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  • IRS Finalizes Regulations on 401(k) Plan Hardship Withdrawals

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On September 23, 2019, the IRS issued final regulations regarding hardship withdrawals from 401(k) Plans. The final regulations are very similar to the proposed regulations that were issued in November 2018, which we described here.

What’s new?

Here are things that were changed or clarified in the final regulations.

  • Only a participant’s disaster-related expenses will be eligible for hardship withdrawal, not those of the participant’s relatives or dependents.
  • In the past, the IRS has issued separate announcements after various major disasters, broadening the availability of a hardship withdrawals to those impacted by the disaster. Now, any time FEMA certifies a future disaster as being eligible for Federal disaster aid, those “impacted” by the disaster will automatically be deemed to have an immediate and heavy financial need.
  • Those “impacted” will be participants who either live or work in the area covered by the disaster. That is narrower than in prior announcements, under which hardship withdrawals were also allowed if a participant had relatives or dependents who lived or worked in the disaster area.
  • Unlike in prior disaster-relief announcements, there is no specific deadline to apply for a disaster-related hardship and no specific authority to waive or defer the hardship process steps. However, the preamble acknowledges that plan sponsors may be flexible in interpreting the documentation that might be required in such cases.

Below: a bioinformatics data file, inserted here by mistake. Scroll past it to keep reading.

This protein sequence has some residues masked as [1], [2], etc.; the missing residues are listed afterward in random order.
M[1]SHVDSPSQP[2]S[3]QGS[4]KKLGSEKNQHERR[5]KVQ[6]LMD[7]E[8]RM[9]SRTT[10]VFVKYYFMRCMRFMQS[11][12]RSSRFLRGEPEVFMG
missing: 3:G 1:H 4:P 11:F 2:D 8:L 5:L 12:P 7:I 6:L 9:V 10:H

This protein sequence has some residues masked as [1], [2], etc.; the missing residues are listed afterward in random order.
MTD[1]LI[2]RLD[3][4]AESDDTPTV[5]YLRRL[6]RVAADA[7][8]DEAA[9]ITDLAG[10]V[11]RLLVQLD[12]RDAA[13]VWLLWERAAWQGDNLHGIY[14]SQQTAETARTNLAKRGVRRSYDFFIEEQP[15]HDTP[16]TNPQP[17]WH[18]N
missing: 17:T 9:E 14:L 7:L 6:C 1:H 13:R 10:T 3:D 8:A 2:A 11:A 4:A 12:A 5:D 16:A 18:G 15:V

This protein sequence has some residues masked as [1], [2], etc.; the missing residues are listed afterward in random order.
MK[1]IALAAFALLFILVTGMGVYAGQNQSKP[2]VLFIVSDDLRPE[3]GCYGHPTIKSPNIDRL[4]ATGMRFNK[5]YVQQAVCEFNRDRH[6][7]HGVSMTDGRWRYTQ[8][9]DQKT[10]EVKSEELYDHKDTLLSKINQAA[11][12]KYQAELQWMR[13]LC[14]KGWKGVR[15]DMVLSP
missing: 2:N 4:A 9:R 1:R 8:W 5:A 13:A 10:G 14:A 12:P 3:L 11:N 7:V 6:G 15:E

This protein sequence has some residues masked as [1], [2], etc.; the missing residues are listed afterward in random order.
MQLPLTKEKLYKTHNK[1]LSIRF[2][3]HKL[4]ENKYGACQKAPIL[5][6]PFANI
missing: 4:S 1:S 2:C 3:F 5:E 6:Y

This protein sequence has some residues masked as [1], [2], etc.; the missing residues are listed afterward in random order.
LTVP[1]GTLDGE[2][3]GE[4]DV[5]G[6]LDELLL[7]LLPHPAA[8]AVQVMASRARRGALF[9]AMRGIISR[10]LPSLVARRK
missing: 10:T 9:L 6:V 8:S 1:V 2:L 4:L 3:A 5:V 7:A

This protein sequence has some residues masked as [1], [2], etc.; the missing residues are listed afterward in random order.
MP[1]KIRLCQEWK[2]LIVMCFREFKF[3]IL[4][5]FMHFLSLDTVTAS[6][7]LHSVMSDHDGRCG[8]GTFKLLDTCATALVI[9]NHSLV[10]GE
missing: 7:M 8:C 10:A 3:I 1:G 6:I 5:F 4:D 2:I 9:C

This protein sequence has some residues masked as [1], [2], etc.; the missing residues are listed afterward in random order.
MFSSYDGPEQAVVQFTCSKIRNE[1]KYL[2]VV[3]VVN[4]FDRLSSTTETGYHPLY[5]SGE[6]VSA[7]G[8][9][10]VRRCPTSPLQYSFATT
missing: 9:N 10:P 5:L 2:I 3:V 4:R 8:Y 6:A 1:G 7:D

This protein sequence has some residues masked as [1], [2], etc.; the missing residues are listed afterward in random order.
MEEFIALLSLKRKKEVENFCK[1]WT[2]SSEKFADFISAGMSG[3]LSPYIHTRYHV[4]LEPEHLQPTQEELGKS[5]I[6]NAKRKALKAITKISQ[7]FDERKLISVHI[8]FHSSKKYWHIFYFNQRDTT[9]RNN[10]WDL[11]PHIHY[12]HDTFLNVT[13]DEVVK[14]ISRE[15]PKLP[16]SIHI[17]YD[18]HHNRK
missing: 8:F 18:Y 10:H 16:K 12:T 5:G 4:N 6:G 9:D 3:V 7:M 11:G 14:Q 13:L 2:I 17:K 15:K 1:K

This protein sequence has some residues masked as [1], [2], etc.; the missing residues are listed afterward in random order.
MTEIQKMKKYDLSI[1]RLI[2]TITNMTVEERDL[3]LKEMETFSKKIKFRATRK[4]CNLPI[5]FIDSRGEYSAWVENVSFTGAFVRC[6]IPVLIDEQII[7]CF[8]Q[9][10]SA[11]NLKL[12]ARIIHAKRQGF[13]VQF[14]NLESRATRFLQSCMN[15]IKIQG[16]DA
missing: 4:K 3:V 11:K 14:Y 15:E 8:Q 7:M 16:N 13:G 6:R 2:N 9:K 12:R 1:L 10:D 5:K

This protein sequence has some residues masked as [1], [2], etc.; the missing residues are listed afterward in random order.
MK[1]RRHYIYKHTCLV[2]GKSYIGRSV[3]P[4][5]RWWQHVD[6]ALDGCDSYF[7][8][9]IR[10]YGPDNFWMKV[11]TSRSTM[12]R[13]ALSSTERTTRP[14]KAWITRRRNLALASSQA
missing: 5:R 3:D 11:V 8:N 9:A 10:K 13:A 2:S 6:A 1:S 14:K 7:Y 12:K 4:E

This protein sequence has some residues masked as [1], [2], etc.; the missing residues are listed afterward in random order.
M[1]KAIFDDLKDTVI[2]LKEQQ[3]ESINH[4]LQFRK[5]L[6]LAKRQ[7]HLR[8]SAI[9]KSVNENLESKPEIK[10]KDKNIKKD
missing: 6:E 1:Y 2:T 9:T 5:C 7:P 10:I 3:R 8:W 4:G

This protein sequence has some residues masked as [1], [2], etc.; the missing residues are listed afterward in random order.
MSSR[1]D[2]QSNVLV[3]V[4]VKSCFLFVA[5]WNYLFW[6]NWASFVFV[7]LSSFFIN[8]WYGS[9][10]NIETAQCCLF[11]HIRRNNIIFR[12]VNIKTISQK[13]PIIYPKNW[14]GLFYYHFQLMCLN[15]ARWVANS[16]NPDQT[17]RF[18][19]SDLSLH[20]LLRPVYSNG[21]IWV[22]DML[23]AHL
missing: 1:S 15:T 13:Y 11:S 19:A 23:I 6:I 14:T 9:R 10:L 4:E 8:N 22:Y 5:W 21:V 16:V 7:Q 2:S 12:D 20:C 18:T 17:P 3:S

• When a participant certifies that they do not have other liquid assets available to meet the hardship need, that certification just refers to “reasonably available” assets; cash in the bank that is needed to pay rent or other specific expenses in the near future can be disregarded.
  • The participant may make the certification that no other assets are reasonably available in writing or verbally, as long as that verbal certification is recorded.
  • While plan administrators cannot rely on a participant certification as to available other funds if they know it to be false, they have no affirmative duty to make inquiries about the participant’s financial situation.
  • While a plan cannot make a suspension on future contributions to a tax-qualified, 403(b) or 457(b) plan a condition to obtaining a hardship withdrawal, nonqualified deferred compensation plans that suspend contributions after a participant takes a qualified plan hardship withdrawal need not eliminate that provision.
  • For some or all of 2019, plans may still suspend deferrals after a hardship and the participant certification is not yet required. Both are mandated beginning January 1, 2020.

The amendment deadline varies based on the type of plan.

  • For adopters of pre-approved plans an amendment must be adopted by the due date of the tax return of the adopting employer for the plan year in which January 1, 2020 falls, even if some or all of the changes allowed by these regulations were implemented in an earlier year;
  • For individually designed calendar year plans, the amendment must be in place by December 31, 2021.
  • For 403(b) plans amendments for the new hardship rules are currently required by March 31, 2020, but the IRS signaled in the preamble to the final regulations that they would likely issue separate guidance moving that date back.

Action Required

  • Keep track of when you or your platform provider make changes in operations based on the new hardship rules. Amendments will eventually have to include the effective date(s) that you phased in some or all of the new rules.
  • By no later than January 1, 2020, be sure all hardship policies, procedures and applications are changed to conform to the new regulations, including:
    • You no longer have an option after this date to suspend elective deferrals after a hardship.
    • You will want to clarify the casualty loss and disaster-related hardship reasons as described in the final regs.
    • You might elect to no longer require a loan to be taken before a hardship.
    • In plans other than 403(b) plans, you will likely want to at least allow earnings on elective deferrals to be available for hardship and might also allow QNEC and QMACs be eligible for hardship withdrawals.